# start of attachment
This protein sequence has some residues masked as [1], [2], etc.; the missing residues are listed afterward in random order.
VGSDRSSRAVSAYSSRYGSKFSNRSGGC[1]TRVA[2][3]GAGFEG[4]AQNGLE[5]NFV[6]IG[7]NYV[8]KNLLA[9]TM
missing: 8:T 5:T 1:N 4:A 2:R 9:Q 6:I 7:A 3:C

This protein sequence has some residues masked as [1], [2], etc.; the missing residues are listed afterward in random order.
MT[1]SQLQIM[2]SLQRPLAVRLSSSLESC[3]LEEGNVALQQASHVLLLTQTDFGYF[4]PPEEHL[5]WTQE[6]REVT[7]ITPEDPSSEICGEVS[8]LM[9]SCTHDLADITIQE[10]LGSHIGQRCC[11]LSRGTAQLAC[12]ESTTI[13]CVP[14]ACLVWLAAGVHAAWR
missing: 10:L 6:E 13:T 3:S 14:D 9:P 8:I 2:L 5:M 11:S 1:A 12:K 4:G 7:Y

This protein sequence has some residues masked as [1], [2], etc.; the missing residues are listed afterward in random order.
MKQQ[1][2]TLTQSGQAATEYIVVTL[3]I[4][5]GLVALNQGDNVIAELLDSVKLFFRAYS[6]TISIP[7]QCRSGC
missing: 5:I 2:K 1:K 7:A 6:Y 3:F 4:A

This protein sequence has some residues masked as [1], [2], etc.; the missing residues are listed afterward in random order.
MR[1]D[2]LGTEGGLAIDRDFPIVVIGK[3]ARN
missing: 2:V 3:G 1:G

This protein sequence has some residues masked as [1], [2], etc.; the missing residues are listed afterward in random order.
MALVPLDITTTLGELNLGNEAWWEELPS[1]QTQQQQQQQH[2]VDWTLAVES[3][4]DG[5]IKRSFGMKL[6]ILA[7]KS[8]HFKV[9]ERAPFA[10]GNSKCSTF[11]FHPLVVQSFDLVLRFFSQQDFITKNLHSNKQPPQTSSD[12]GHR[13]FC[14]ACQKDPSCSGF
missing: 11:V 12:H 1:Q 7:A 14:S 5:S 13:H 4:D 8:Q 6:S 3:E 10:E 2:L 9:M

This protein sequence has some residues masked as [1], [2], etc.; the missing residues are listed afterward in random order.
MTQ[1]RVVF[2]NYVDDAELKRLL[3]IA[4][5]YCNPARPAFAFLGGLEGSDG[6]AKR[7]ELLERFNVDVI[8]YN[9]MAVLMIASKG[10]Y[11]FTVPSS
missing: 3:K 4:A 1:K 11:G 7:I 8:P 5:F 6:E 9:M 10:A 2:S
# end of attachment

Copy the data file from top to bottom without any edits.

This protein sequence has some residues masked as [1], [2], etc.; the missing residues are listed afterward in random order.
VGSDRSSRAVSAYSSRYGSKFSNRSGGC[1]TRVA[2][3]GAGFEG[4]AQNGLE[5]NFV[6]IG[7]NYV[8]KNLLA[9]TM
missing: 8:T 5:T 1:N 4:A 2:R 9:Q 6:I 7:A 3:C

This protein sequence has some residues masked as [1], [2], etc.; the missing residues are listed afterward in random order.
MT[1]SQLQIM[2]SLQRPLAVRLSSSLESC[3]LEEGNVALQQASHVLLLTQTDFGYF[4]PPEEHL[5]WTQE[6]REVT[7]ITPEDPSSEICGEVS[8]LM[9]SCTHDLADITIQE[10]LGSHIGQRCC[11]LSRGTAQLAC[12]ESTTI[13]CVP[14]ACLVWLAAGVHAAWR
missing: 10:L 6:E 13:T 3:S 14:D 9:P 8:I 2:L 5:M 11:S 1:A 12:K 4:G 7:Y

This protein sequence has some residues masked as [1], [2], etc.; the missing residues are listed afterward in random order.
MKQQ[1][2]TLTQSGQAATEYIVVTL[3]I[4][5]GLVALNQGDNVIAELLDSVKLFFRAYS[6]TISIP[7]QCRSGC
missing: 5:I 2:K 1:K 7:A 6:Y 3:F 4:A

This protein sequence has some residues masked as [1], [2], etc.; the missing residues are listed afterward in random order.
MR[1]D[2]LGTEGGLAIDRDFPIVVIGK[3]ARN
missing: 2:V 3:G 1:G

This protein sequence has some residues masked as [1], [2], etc.; the missing residues are listed afterward in random order.
MALVPLDITTTLGELNLGNEAWWEELPS[1]QTQQQQQQQH[2]VDWTLAVES[3][4]DG[5]IKRSFGMKL[6]ILA[7]KS[8]HFKV[9]ERAPFA[10]GNSKCSTF[11]FHPLVVQSFDLVLRFFSQQDFITKNLHSNKQPPQTSSD[12]GHR[13]FC[14]ACQKDPSCSGF
missing: 11:V 12:H 1:Q 7:A 14:S 5:S 13:H 4:D 8:Q 6:S 3:E 10:E 2:L 9:M

This protein sequence has some residues masked as [1], [2], etc.; the missing residues are listed afterward in random order.
MTQ[1]RVVF[2]NYVDDAELKRLL[3]IA[4][5]YCNPARPAFAFLGGLEGSDG[6]AKR[7]ELLERFNVDVI[8]YN[9]MAVLMIASKG[10]Y[11]FTVPSS
missing: 3:K 4:A 1:K 11:G 7:I 8:P 5:F 6:E 9:M 10:A 2:S